# New Year's Eve of inertia

The inertia of Sylvester's theorem or sylvestersche inertia set , named after James Joseph Sylvester , is a result from linear algebra . This sentence makes a statement about matrices representing invariants of symmetrical bilinear forms or Hermitian sesquilinear forms and thus provides the basis for defining the signature .

## Statement of the sentence

Be a finite - vector space with a Hermitian sesquilinear . The degeneration space of is defined as ${\ displaystyle V}$ ${\ displaystyle \ mathbb {C}}$ ${\ displaystyle s \ colon V \ times V \ rightarrow \ mathbb {C}}$ ${\ displaystyle V_ {0}}$ ${\ displaystyle V}$ ${\ displaystyle V_ {0}: = \ {v \ in V: s (v, w) = 0 \ \ forall w \ in V \}}$ .

The Sylvester theorem of inertia now states that a direct sum

${\ displaystyle V = V _ {+} \ oplus V _ {-} \ oplus V_ {0}}$ With

${\ displaystyle s (v, v)> 0}$ for everyone for everyone${\ displaystyle v \ in V _ {+} \ setminus \ {0 \} \ {\ text {and}} \ qquad s (v, v) <0}$ ${\ displaystyle v \ in V _ {-} \ setminus \ {0 \}}$ exists.

In particular, there is a basis of , so that the representation matrix of the Hermitian sesquilinear form is diagonal${\ displaystyle V}$ ${\ displaystyle A}$ ${\ displaystyle s}$ ${\ displaystyle A: = {\ begin {pmatrix} 1 & 0 & 0 & 0 & \ ldots & 0 & 0 & \ ldots & 0 \\ 0 & \ ddots & 0 &&&&&& \ vdots \\ 0 & 0 & 1 & 0 &&&&& 0 \\ 0 && 0 & -1 & 0 &&&& 0 \ && 0 &&& && 0 \\ && 0 &&& && 0 \\ 0 &&&&& 0 & 0 & 0 & 0 \\\ vdots &&&&&& 0 & \ ddots & 0 \\ 0 & \ ldots & 0 & 0 & \ ldots & 0 & 0 & 0 & 0 \ end {pmatrix}}}$ Has. This representation matrix has the entries , and , all other coefficients are on the main diagonal . ${\ displaystyle 1}$ ${\ displaystyle -1}$ ${\ displaystyle 0}$ ${\ displaystyle 0}$ ## Remarks

• Let be a symmetric matrix and an invertible matrix . So it follows from the theorem that and counted with multiplicity have the same number of positive and negative eigenvalues . This is not trivial, because the eigenvalues ​​of a square matrix are generally invariant only under the transformation , but not under .${\ displaystyle A \ in \ mathbb {R} ^ {n \ times n}}$ ${\ displaystyle S \ in GL (n, \ mathbb {R})}$ ${\ displaystyle A}$ ${\ displaystyle S ^ {T} AS}$ ${\ displaystyle SAS ^ {- 1}}$ ${\ displaystyle S ^ {T} AS}$ • The law of inertia is not valid for Hermitian bilinear forms.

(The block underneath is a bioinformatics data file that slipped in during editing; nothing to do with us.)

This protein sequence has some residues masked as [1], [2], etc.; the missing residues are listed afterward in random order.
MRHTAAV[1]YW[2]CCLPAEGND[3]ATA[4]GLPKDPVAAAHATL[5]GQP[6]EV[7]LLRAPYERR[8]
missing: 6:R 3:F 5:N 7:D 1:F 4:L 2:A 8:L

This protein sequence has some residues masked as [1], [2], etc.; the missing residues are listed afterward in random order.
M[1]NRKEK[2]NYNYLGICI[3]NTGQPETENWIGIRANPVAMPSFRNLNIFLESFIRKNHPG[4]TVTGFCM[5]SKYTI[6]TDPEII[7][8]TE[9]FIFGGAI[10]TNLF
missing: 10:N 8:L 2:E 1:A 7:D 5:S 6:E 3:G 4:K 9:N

## signature

The spaces , and are defined as in the first section. Then it follows from the law of inertia that the numbers ${\ displaystyle V _ {+}}$ ${\ displaystyle V _ {-}}$ ${\ displaystyle V_ {0}}$ {\ displaystyle {\ begin {aligned} r _ {+} (s) &: = \ dim (V _ {+}), \\ r _ {-} (s) &: = \ dim (V _ {-}) \ { \ text {and}} \\ r_ {0} (s) &: = \ dim (V_ {0}) \ end {aligned}}} Are invariants of the Hermitian sesquilinear form . In particular is ${\ displaystyle s \ colon V \ times V \ rightarrow \ mathbb {C}}$ ${\ displaystyle r _ {+} (s) = \ max \ {\ dim (W): W \ subseteq V \ \ mathrm {sub-vector space \ and} \ s (w, w)> 0 \ \ forall w \ in W \ setminus \ {0 \} \}}$ .

The analogous statement also applies to . In addition, equality follows from the direct decomposition ${\ displaystyle r _ {-} (s)}$ ${\ displaystyle r _ {+} (s) + r _ {-} (s) + r_ {0} (s) = \ dim (V)}$ .

The triple is called the index of inertia or (New Year's) signature of . ${\ displaystyle \ sigma (s): = \ left (r _ {+} (s), r _ {-} (s), r_ {0} (s) \ right)}$ ${\ displaystyle s}$ ## Individual evidence

1. ^ Siegfried Bosch : Linear Algebra . 3. Edition. Springer, Berlin et al. 2006, ISBN 3-540-29884-3 , pp. 278-281 .